Opinon -- 'Ruminating'
By Gene Price
Published in News on July 25, 2005 1:45 PM
This column probably should fall in the category of "ruminating."
I haven't checked, but my old friend Daniel Webster probably records the definition as something like this: "Ruminate. To chew one's cud. "
That's probably what daughter Susan, who is North Carolina chief of The Associated Press, had been doing when she called me on a recent weekend.
"I'm curious about the origin of some newly coined terms," Sue began. "Like somebody has 'gone missing."
She also was intrigued by the "sooner, rather than later" response invariably offered by public officials to any question of "when" something can be expected to develop.
How do expressions like "gone missing" come about and suddenly are seized upon by the media? When the missing person shows back up, are we to report he or she has "come found?"
"Sooner rather than later?" The interpretation of that is, simply, "Search me!" (Has anyone ever responded: "Later rather than sooner?")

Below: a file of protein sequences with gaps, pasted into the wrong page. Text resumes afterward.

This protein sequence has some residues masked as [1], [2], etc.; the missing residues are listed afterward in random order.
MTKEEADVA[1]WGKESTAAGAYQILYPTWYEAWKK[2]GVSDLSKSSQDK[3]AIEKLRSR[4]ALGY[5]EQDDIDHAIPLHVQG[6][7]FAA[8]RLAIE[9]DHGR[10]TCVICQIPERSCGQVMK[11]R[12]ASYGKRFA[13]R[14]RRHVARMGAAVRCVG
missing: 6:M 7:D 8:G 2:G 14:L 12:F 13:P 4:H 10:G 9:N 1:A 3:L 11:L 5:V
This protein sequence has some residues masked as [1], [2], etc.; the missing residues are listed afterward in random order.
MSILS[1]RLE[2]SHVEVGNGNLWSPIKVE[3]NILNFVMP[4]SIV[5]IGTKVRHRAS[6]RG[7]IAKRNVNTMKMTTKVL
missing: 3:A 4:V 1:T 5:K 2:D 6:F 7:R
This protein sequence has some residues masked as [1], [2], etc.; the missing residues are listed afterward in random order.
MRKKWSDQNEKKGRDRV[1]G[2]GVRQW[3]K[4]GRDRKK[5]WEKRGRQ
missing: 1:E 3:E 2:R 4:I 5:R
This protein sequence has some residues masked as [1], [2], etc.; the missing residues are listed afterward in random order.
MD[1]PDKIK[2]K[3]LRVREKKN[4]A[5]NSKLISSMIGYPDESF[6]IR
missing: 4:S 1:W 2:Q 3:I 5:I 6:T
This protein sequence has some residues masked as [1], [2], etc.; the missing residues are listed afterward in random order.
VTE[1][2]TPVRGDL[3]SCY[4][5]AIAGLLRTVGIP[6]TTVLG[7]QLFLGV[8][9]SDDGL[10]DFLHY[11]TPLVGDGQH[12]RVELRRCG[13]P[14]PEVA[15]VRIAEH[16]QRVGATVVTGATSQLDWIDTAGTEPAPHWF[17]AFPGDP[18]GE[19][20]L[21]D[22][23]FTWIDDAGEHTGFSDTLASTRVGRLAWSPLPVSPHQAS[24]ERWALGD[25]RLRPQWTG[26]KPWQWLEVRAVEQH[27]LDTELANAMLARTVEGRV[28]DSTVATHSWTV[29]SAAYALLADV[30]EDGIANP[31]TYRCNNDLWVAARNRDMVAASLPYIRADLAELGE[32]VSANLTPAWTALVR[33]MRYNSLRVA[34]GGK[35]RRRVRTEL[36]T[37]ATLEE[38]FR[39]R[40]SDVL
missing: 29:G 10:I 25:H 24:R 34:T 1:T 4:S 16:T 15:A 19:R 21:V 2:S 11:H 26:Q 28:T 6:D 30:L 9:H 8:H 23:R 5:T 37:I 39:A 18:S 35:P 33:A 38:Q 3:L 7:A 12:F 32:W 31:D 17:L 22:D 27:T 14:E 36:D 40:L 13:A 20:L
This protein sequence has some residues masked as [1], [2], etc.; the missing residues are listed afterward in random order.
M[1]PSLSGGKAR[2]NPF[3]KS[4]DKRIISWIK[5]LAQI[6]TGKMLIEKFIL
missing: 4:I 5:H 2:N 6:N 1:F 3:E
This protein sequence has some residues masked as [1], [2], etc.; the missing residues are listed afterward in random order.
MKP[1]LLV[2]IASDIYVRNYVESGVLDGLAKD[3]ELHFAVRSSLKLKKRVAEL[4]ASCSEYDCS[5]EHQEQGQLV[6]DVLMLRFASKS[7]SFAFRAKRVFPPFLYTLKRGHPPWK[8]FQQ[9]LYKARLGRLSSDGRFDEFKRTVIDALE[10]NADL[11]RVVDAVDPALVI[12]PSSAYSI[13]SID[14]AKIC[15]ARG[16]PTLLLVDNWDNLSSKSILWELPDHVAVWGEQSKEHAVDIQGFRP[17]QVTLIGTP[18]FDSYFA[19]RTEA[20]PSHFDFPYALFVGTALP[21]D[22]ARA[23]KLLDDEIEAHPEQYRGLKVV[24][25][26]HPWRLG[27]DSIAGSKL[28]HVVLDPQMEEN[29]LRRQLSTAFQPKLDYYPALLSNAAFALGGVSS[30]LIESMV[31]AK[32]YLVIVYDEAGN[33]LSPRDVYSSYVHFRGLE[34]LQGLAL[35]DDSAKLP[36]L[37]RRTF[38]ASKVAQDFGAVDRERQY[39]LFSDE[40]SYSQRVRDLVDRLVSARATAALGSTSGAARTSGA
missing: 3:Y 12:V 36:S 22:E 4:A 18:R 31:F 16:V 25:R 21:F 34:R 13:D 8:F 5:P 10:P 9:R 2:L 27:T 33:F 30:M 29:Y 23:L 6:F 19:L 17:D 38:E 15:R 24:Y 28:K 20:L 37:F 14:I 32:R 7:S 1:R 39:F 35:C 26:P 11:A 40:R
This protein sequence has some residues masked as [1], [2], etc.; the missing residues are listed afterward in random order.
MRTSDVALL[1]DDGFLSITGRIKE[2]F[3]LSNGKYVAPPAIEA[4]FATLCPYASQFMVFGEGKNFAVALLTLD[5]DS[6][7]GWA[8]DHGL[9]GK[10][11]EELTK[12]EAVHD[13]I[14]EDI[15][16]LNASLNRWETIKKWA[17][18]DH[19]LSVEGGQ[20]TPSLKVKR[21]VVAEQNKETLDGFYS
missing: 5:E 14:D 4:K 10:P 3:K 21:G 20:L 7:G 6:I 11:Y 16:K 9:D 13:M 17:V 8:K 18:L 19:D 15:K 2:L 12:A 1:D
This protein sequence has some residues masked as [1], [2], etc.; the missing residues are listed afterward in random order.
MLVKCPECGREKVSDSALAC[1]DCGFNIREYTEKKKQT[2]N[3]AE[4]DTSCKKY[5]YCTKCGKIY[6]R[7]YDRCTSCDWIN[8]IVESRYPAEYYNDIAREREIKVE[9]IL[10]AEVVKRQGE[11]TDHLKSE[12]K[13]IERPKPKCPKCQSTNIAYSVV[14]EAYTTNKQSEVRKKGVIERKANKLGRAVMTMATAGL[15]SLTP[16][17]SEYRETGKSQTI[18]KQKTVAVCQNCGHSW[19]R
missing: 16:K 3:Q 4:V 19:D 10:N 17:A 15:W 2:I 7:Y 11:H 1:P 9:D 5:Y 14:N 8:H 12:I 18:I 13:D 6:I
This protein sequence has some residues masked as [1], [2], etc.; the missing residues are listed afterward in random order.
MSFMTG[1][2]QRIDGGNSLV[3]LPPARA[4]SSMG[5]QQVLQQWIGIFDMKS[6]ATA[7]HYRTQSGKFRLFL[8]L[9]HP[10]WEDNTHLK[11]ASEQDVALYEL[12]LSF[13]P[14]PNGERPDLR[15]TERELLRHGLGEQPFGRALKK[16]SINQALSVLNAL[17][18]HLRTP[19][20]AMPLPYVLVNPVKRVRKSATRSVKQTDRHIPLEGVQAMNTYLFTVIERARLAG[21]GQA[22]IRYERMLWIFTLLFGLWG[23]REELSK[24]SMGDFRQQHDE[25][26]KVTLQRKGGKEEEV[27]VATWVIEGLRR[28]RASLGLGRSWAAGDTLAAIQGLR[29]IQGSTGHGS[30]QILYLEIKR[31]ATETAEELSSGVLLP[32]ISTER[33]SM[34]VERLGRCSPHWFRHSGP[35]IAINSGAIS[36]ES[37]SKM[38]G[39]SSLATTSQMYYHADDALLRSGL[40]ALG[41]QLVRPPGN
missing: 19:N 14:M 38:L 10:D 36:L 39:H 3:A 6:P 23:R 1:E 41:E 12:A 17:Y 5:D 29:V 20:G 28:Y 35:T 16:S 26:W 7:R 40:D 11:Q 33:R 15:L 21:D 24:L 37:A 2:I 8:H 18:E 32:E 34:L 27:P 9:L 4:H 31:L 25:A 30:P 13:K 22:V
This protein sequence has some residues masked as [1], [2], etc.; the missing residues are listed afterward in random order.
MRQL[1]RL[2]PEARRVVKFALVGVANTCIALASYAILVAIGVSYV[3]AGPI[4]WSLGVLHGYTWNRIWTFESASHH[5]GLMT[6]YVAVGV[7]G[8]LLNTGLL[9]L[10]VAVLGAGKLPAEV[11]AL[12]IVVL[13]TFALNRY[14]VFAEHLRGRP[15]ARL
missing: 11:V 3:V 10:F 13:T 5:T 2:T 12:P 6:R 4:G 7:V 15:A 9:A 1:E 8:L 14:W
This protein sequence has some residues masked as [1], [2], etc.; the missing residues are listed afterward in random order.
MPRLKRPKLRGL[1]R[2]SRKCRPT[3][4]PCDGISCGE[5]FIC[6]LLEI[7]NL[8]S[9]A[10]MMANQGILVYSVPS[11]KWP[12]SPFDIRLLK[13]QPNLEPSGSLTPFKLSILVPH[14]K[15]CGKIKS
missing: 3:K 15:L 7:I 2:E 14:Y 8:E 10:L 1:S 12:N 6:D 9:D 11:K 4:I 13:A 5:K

These things pop up every few years. Like: "At this point in time."
I believe it was presidential advisor John Erhlichmann who coined that one during the Watergate unpleasantness. It has plagued us ever since -- doing away forever with use of the simple little word "now" -- and for sure with my old Bear Town buddy's favorite, "rat now!"
While I try to grin rather than grimace at these things, one I found particularly annoying.
Some people apparently bent on becoming linguistic contortionists in the interest of demonstrating their political correctness attempted for a time to banish from the English language the word "people."
All of a sudden "people" became "persons." I remember a News-Argus reporter several years ago writing that "more than 100 persons attended the meeting."
The inference, of course, was that "persons" somehow was more acceptably gender-neutral and, consequently, inclusive of the females as well as the males in attendance.
And, certainly, more politically correct.
"At this point in time" and old favorites like "between you and I" continue to survive. But "persons" appears to becoming an endangered species. Thank goodness.
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